The Old Man and the Storm
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The "Road Home" Program

Assessing the roots of the major problems and delays in this state-run, federally funded housing assistance plan.

Sean Reilly
Board member, Louisiana Recovery Authority

Sean Reilly

The state was staking its recovery plans on a bill called the Baker Bill, which involved a tremendous federal response, a federal corporation much like the RTC [Resolution Trust Corporation] after the savings and loan disaster. The White House was resisting that, and so the state and the White House were going back and forth on that plan. Chairman [of Gulf Coast Rebuilding Don] Powell came into the state and said, "Look, we're not doing the Baker Bill; it's not going to happen." And there was a lot of consternation, a lot of finger-pointing, editorializing about, "Why won't you help the state?"

This is now seven months after the event, so February 2006, basically.

Correct. ... So I took the opportunity to call Don Powell back-channel. ... I said, "Look, can we get together and just talk about possibilities?" And we had a delightful full-day meeting in Amarillo, [Texas]. He picked me up in his red pickup truck, and we went to a restaurant and spent about three or four hours talking about various components of damage and plans that might address the damage. ...

You were sketching this out on a napkin or somewhere?

Not a napkin. We went to a restaurant that had a paper tablecloth. ... At the end of the day, the most important thing about that meeting was it got the dialogue going in a constructive direction. ... And then we went arm in arm to lobby Congress for $4.2 billion. So I'd say that was a very successful cooperative endeavor between the state and Chairman Powell's office.

You based the numbers for the Road Home program, as I understand it, on assessments that were made by FEMA [Federal Emergency Management Agency] of the number of houses that were actually destroyed. Where did those numbers come from? ...

FEMA, after the disaster, runs the public assistance programs and the private assistance programs. And through that process, they actually do assessments, because they're trying to figure out how much you're going to get reimbursed on your private assistance side. It was the best available data we had at the time.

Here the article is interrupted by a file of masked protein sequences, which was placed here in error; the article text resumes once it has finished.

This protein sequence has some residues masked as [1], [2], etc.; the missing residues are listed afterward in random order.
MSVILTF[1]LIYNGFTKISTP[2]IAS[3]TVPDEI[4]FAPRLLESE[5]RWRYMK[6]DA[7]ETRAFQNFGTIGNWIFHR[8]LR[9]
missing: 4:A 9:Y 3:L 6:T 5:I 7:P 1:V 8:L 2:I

And they told you how many houses?

Give or take 118,000, somewhere in that neighborhood, and they broke it out by level of damage: severe, major, minor. There were also cost estimates associated to each level of damage. ...

As it turns out, there were about 50,000 more houses in the major-to-severe category, at least in terms of applications. ... The levels of damage were a little more. The cost estimates were off. Now, that didn't surprise me. Anybody that's remodeled a house knows ... it can go wrong. ...

One thing that is problematic and that really needs more analysis: Less private insurance came in than we thought. ... That number has been surprisingly low, and people need to get to the bottom of that. ...

Do you know what the number is? ...

... What we're seeing is about $800 million less than what we thought is coming in. That's contributing to the shortfall in the Road Home. ...

The biggest contributor to the shortfall, however, has not been the gap in insurance. It's been the number of houses that have applied versus the early estimates. ...

At what point did you find out that somebody in Washington had an issue with the fact that the Road Home was paying out for wind damage?

I found out about it when the shortfall was announced, which was in the spring of 2007. Chairman Powell said, "It's because you covered wind, and you weren't supposed to." ...

It came as a bit of a surprise. ... The Road Home had been in design and implementation for almost 15 months. We were off the diving board. And all of the language in the HUD [Department of Housing and Urban Development] application said that damage from whatever source, whatever cause, was going to be covered. ... No one came right out and said, "Don't cover wind." ...

I think Chairman Powell and his staff are probably in good faith when they say, "We did model it, and in our models we didn't cover it." But that's different from saying, "Thou shalt not." That's where I think there was a disconnect in communication. At the end of the day, if we're going to rebuild New Orleans, if we're going to rebuild South Louisiana, you can't say wind and water. People will not understand that. ...